By now you’ll most likely have seen White Home Chief of Employees John Kelly’s predictably unhealthy tackle the Civil Battle.
Kelly, in the event you by some means missed it, advised Fox Information host Laura Ingraham that, sadly, the struggle occurred due to “the dearth of a capability to compromise,” and that “Robert E. Lee was an honorable man” who “gave up his nation to battle for his state.”
The historic and ethical idiocy of this thesis is fairly self-evident. It’s simply as moronic because it was when Kelly’s boss floated it earlier this yr. It leaves out the near-century’s worth of compromises that the white males in control of america made to maintain slavery and the nation intact on the similar time. (Considered one of them was actually written into the Constitution, John!) Even Lincoln was initially eager to have some form of compromise over slavery. Seems the Confederacy wasn’t so into that. It leaves out that Robert E. Lee was actually a very bad man. And it leaves out that perhaps slavery is one thing you shouldn’t need to compromise over.
However you understand all this by now. The morning has been full of threads from Ta-Nehisi Coates and others tearing Kelly’s argument to bits. I wish to think about one thing else Kelly advised Ingraham about historical past extra broadly:
I feel we make a mistake, although, and as a society and definitely as, as people, after we take what’s right this moment accepted as proper and fallacious and return 100, 200, 300 years or extra and say what these, you understand, what Christopher Columbus did was fallacious. , 500 years later, it’s inconceivable to me that you’d take what we predict now and apply it again then. I simply suppose it’s very, very harmful, and it reveals how a lot of an absence of appreciation of historical past and what historical past is.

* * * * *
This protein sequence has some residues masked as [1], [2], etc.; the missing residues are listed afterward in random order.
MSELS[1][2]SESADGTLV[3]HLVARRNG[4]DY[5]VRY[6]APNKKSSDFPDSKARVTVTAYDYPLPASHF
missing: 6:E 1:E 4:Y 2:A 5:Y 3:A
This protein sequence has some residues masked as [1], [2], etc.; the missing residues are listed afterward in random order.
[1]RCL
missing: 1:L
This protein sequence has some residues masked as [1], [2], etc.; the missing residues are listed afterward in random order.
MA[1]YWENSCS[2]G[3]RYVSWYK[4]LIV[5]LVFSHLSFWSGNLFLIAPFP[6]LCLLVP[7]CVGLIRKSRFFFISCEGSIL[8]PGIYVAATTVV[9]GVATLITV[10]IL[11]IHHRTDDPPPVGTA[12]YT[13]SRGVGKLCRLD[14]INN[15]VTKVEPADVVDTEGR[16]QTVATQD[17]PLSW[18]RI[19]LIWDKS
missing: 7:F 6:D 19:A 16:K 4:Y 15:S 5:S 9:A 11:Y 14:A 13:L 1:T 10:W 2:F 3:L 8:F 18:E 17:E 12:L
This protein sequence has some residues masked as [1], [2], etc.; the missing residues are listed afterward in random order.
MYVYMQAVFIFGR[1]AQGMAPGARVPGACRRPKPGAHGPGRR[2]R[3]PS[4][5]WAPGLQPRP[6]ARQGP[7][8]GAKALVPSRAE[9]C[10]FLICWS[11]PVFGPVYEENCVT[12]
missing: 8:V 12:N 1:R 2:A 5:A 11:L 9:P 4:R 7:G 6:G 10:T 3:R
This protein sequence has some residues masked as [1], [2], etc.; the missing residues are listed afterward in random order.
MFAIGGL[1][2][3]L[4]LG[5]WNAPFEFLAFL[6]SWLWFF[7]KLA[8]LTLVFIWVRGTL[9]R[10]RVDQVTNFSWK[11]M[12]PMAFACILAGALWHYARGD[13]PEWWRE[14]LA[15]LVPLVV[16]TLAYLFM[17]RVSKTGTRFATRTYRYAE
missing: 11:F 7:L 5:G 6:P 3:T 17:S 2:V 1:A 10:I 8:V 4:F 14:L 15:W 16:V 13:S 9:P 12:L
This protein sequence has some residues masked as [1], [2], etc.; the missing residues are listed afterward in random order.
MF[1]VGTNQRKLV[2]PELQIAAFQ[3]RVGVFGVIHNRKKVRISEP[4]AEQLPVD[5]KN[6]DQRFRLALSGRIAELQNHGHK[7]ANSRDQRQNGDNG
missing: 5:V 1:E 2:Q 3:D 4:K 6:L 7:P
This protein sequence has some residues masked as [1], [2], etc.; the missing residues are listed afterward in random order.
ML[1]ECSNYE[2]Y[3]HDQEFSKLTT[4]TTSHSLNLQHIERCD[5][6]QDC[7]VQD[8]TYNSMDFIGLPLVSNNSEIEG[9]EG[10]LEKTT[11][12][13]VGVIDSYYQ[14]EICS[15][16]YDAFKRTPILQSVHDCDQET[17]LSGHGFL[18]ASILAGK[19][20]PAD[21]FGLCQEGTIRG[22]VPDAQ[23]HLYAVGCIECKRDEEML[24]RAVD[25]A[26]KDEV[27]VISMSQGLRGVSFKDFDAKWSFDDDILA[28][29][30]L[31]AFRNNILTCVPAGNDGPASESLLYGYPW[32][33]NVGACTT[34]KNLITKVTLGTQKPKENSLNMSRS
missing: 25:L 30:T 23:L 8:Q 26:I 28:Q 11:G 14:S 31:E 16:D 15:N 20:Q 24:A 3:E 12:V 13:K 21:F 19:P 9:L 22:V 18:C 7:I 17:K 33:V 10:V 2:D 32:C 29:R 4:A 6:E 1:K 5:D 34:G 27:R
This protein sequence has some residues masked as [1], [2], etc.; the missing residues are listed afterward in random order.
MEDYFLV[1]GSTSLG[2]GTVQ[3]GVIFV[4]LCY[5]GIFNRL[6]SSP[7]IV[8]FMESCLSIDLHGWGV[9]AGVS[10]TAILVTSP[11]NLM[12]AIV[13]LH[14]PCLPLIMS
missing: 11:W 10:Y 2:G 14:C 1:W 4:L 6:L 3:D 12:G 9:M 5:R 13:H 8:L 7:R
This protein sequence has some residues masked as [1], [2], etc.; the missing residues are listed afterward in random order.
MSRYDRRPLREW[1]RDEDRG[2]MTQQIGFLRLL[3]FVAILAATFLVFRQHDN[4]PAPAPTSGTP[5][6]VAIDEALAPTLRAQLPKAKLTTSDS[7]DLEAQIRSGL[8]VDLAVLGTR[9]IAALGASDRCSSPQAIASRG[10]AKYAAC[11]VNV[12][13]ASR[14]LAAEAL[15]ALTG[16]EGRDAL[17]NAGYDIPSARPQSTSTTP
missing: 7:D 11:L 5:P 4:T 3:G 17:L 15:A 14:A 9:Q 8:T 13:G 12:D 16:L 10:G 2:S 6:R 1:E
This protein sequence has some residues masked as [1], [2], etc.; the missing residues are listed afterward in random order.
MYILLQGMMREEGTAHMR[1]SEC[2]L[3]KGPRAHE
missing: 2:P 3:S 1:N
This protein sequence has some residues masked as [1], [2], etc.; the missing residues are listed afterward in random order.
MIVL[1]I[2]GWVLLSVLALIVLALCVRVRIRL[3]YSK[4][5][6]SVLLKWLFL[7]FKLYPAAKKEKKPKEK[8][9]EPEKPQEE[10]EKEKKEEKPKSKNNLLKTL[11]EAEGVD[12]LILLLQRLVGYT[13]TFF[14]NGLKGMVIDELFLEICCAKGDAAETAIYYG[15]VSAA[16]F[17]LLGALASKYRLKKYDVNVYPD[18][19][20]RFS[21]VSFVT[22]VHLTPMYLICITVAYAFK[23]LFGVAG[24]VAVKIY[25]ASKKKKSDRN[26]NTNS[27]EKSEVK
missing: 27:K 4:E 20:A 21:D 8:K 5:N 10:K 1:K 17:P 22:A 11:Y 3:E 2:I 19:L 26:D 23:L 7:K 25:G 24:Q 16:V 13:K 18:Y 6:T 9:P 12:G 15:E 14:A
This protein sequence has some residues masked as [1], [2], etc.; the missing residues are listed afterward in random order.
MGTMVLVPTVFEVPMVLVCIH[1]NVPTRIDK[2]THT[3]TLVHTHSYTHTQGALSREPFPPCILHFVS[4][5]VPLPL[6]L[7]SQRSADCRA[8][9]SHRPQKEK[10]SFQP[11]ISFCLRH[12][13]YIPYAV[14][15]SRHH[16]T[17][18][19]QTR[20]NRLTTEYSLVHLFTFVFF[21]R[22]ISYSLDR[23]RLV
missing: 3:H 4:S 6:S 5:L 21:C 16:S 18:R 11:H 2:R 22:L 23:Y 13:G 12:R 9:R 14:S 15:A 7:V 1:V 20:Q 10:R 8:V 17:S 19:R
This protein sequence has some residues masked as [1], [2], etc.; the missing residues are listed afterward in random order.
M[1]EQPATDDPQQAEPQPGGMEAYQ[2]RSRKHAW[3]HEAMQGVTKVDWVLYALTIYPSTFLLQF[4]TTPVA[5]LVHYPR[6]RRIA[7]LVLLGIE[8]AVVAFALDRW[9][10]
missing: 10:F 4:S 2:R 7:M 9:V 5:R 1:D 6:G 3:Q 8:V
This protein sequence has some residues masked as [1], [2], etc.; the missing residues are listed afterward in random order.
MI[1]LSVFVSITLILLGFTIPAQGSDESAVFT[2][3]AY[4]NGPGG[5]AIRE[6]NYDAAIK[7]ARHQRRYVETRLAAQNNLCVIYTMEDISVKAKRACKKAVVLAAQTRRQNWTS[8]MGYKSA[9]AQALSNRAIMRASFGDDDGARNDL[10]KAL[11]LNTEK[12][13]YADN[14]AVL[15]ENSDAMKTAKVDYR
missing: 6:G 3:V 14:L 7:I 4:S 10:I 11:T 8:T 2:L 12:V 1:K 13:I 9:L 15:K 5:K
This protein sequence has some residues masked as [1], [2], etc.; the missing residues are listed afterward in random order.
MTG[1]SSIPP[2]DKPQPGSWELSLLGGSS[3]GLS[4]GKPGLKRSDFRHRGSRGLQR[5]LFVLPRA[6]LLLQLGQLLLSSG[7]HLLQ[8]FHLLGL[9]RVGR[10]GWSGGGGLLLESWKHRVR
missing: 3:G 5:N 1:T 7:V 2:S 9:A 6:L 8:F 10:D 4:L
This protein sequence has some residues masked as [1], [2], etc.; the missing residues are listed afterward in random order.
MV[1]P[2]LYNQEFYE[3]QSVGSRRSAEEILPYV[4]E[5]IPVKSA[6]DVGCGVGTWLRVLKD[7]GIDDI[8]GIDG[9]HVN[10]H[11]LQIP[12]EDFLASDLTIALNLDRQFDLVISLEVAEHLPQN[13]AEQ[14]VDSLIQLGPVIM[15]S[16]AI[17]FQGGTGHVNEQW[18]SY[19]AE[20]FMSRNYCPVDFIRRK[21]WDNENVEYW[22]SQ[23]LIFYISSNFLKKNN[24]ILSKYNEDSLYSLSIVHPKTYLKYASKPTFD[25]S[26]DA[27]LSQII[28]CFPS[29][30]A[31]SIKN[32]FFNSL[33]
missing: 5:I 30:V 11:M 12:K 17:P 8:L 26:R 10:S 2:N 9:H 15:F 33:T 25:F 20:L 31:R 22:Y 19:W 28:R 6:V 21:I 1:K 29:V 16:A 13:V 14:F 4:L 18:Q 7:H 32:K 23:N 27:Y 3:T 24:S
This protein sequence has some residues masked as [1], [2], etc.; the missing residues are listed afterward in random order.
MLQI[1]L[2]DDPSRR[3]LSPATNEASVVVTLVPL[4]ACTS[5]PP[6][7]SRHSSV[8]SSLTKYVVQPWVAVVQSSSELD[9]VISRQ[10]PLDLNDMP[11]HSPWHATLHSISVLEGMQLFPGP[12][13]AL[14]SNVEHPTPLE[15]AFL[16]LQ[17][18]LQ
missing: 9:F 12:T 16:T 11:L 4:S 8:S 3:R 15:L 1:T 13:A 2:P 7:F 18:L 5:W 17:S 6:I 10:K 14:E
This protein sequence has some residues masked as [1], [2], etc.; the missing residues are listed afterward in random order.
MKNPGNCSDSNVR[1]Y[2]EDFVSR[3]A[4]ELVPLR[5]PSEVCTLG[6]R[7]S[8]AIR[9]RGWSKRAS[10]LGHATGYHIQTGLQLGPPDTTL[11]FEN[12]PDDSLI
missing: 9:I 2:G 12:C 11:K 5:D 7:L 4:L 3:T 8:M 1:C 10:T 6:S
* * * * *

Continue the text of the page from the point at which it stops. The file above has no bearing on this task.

We now have seen some model of this argument repeated over and over throughout the countless debate over America’s racist monuments: How can we return and decide folks from the previous based mostly on one thing as loopy as what we all know now?
The reply is easy: How can we not do this? There may be nearly nothing else about which somebody might say, “How dare you apply something apart from 16th century requirements to this” and never be laughed out of the room. And but that is an appropriate debating level in terms of the extraordinarily well-established historic document of our world. It’s unreal.
It boggles my thoughts that the John Kellys of the world bleat about “an absence of appreciation of historical past and what historical past is” after they inform us that we will’t cease worshiping on the ft of blood-soaked slaveowners. It’s Kelly, not his critics, who’s failing to understand historical past when he calls Lee “honorable.” It’s Kelly who’s pushing a distorted view of the previous when he wonders why we’re spending time declaring that Christopher Columbus was no hero. The folks demanding that monuments be taken down are those urging us to see our historical past for what it truly is—to inform the true story of the previous, not the model blinkered racists like John Kelly would favor.
However in fact John Kelly and his form don’t wish to see historical past because it really occurred. That will imply taking slavery critically because the crime that it was. It could imply taking white supremacy critically because the crime it continues to be. It could imply, in brief, the top of the world as John Kelly understands it. Higher to maintain mendacity, and to attempt to drive us all to consider his nonsense.